We will resume our daily contest for a few days next week – with prizes of the HARVIE KRUMPET dvd courtesy of High Fidelity Media. Join us here 9am on Monday for your chance to win this Oscar winning claymation short.
So I’m trying to get for Iowa City for Thanksgiving–but at the moment, I’m stuck at the San Francisco airport, where my flight has been delayed by three hours. What better way to kill time than to celebrate the happy news of the rescue of Dick Huemer’s murals with a look at other murals by cartoonists?
Back on October 29th, 2002 (scroll down), Jerry blogged at CARTOON RESEARCH on the old Museum of Cartoon Art’s bathroom murals, which included work by Bob Clampett, Chuck Jones, Wendy Pini, and many others. I’m not sure if these were saved when the Museum left Port Chester, New York for Boca Raton. (Anybody know?) But at least we have photos. (Matthew Hasson, if you’re reading this–maybe it’s time to repost yours on the Web?)
Like Dick Huemer, Charles Schulz decorated a wall at his home with children’s illustrations. Fortunately, Sparky’s work was not only saved, but is on public view at the Schulz Museum in Santa Rosa, California.
When I was a kid, I didn’t consider any trip to New York complete without a visit to a saloon called Costello’s. No, I wasn’t a budding barfly–Costello’s had amazing murals by James Thurber, and a less-amazing but still interesting wall with art by the likes of Milt Caniff and Mort Walker. Here’s an article from early 2004 with the alarming news that the Thurber murals are missing and the cartoonist’s wall is threatened. (By now, it may be history.)
Lastly, LA’s Chinatown welcomes visitors with a big outdoor mural of a dragon by Disney inspirational artist Ty Wong. (Click here and scroll down to see it–I learned it was by Ty when his BAMBI colleague, Maurice Noble, pointed it out to me.) Ty Wong has done a remarkable number of interesting things in his long career–here’s the online companion to a recent museum exhibit of his work.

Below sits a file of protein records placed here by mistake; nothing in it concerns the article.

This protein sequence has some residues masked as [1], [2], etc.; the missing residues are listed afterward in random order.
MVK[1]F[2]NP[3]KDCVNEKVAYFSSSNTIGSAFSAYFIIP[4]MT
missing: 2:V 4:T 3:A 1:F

Anyone know of other cartoon murals, past or present? Hmmmm–there’s Mary Blair’s Disney theme park work…
Our final contest (for now). The first two people with correct answer (or what I think is the correct answer) to this simple question arriving in my email-box wins a prize. Both winners today get a copy LOONEY TUNES GOLDEN COLLECTION Volume 2. Today’s question is:
What was the last theatrical Warner Bros. cartoon short to feature voice work by Billy Bletcher?(Hint: The one I’m thinking of is on LTGC V.2)
The Contest is now OVER. Craig Davison and David Dobrydney (sp?) were the winners. The answer was: A Bear For Punishment (1951) as Papa Bear.
Well not quite.The Fox and Crow, Flippity & Flop, Sugar & Spike, and Nutsy Squirrel are a few of the characters who get a page devoted to them in a new book, The Golden Age of DC Comics: 365 Days by Les Daniels, Chip Kidd and Geoff Spear (Abrams, hardcover, $29.95).The book is an elaborate page-a-day calendar. Each spread represents a particular day, with a little informational paragraph by Daniels about a DC comics character on one side, and a huge Kidd/Spear color dots enlarged comics panel image on the other. The Fox & Crow appear on April 13th and June 21st.Of course there are numerous of pictures of Batman, Superman and Wonder Woman from dozens of golden age comics – but how often do we see images of Dodo and the Frog (a favorite of mine – drawn by animator Otto Feuer) in a coffee table book?